EVERETT, Wash. -- The year 2013 has not been a good one in the jumbo jet business for Boeing or Airbus.
Boeing saw five cancellations for its upgraded version of the 747, the 747-8. But it also saw five firm new orders for an official net gain of zero. But Boeing points out that it has 11 commitments from Korean Airlines and Air China, along with an unannounced customer that has never operated 747s before, all for the passenger version known as the Intercontinental.
Airbus reports no new orders and three cancellations, but over time has received well over 200 orders for its giant fully double-decked A380 that typically seats 525 passengers in a three class configuration to 467 in the lengthened 747-8i.
So why is Boeing hopeful that more orders will come? Part of the reason is that the first customer for the 747-8 passenger liner is reporting good results now that it's been flying a small fleet of the planes for a year. In fact, executives with Germany's Lufthansa were willing to do a video testimonial for Boeing that's on Boeing's website.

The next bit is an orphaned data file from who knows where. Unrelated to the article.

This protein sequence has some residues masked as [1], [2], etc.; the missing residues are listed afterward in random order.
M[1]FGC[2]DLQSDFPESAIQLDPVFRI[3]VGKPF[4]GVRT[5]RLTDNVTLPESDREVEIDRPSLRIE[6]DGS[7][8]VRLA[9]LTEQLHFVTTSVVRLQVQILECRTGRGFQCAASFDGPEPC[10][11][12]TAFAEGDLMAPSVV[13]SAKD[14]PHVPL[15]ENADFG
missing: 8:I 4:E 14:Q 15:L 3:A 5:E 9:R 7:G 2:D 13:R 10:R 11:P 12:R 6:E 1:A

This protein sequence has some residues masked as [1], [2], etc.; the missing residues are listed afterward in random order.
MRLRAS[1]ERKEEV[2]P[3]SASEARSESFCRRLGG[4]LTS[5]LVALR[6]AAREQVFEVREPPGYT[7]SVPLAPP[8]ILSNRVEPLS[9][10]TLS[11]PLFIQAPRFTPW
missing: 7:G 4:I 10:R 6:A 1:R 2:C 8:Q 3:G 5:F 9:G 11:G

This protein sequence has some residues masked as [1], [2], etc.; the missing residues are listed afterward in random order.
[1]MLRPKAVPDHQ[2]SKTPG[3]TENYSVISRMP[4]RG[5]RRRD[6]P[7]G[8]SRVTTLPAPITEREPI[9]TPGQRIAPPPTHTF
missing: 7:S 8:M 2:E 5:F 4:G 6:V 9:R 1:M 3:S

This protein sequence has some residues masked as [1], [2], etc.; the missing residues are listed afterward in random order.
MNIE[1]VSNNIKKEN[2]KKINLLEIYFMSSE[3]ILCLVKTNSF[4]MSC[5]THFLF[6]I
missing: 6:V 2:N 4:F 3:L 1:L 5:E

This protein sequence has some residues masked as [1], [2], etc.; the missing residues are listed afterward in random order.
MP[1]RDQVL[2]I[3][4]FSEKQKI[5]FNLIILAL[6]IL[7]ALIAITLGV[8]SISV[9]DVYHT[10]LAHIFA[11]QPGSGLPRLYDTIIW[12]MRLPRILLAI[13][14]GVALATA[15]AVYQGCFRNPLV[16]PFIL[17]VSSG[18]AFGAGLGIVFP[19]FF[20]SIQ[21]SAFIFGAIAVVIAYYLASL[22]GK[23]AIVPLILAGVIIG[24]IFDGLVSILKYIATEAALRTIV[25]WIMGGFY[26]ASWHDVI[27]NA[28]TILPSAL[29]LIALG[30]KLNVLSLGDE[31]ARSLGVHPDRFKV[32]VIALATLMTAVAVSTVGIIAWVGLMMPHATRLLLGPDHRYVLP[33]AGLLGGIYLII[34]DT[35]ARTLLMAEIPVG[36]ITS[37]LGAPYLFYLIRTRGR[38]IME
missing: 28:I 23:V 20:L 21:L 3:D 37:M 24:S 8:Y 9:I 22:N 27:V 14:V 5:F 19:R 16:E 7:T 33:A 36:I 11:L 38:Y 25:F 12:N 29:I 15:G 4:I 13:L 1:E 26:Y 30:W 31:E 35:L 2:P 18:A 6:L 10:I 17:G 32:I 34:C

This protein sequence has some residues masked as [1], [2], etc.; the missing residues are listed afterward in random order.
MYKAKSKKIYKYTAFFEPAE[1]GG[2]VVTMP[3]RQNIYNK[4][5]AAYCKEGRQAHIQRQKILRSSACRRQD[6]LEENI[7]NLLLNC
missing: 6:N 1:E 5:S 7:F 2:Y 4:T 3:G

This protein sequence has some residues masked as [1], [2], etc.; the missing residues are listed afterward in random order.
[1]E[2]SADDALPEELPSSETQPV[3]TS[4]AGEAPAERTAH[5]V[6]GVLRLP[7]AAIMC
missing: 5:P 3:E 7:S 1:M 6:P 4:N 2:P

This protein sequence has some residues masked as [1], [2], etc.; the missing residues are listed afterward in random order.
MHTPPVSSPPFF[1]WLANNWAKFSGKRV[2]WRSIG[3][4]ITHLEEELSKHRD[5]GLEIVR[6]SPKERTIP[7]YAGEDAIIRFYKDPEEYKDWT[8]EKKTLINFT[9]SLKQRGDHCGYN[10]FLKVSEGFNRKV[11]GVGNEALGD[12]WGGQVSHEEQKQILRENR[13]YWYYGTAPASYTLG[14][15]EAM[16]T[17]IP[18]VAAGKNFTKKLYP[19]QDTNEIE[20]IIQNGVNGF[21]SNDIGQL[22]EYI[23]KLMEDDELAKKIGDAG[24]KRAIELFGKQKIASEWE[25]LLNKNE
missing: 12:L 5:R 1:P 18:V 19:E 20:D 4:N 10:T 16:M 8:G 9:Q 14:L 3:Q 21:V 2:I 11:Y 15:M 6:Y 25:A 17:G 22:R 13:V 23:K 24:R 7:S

In it, one of Europe's top airlines, also considered by Airbus to be its best customer, touts the fuel economy, passenger amenities and cooperative working relationship in dramatically upgrading the long running 747 that first went into service in 1970. Lufthansa operates A380s as well as the new 747.
"Based on the testimonials of our launch customer, that's really going to give us a lot of traction in the market place," said Bruce Dickinson, Boeing's Chief Project Engineer for the 747-8.
But the story doesn't end there. Another 747-8i has logged 300 hours in flight testing as part of a Performance Improvement Package (PIP) and is nearing certification. The PIP program is designed to two things. One includes an upgrade to its General Electric engines boosting fuel economy additional two percent. Engines with the improvements are already arriving at the 747 flight line in Everett and existing 747-8 engines can also be upgraded. The second upgrade is to put the plane's so-called "wet tail" to use. The horizontal stabilizers hold additional fuel which Boeing says will increase range to 8,000 nautical miles. The freighter version of the 747-8 does not offer a wet tail option.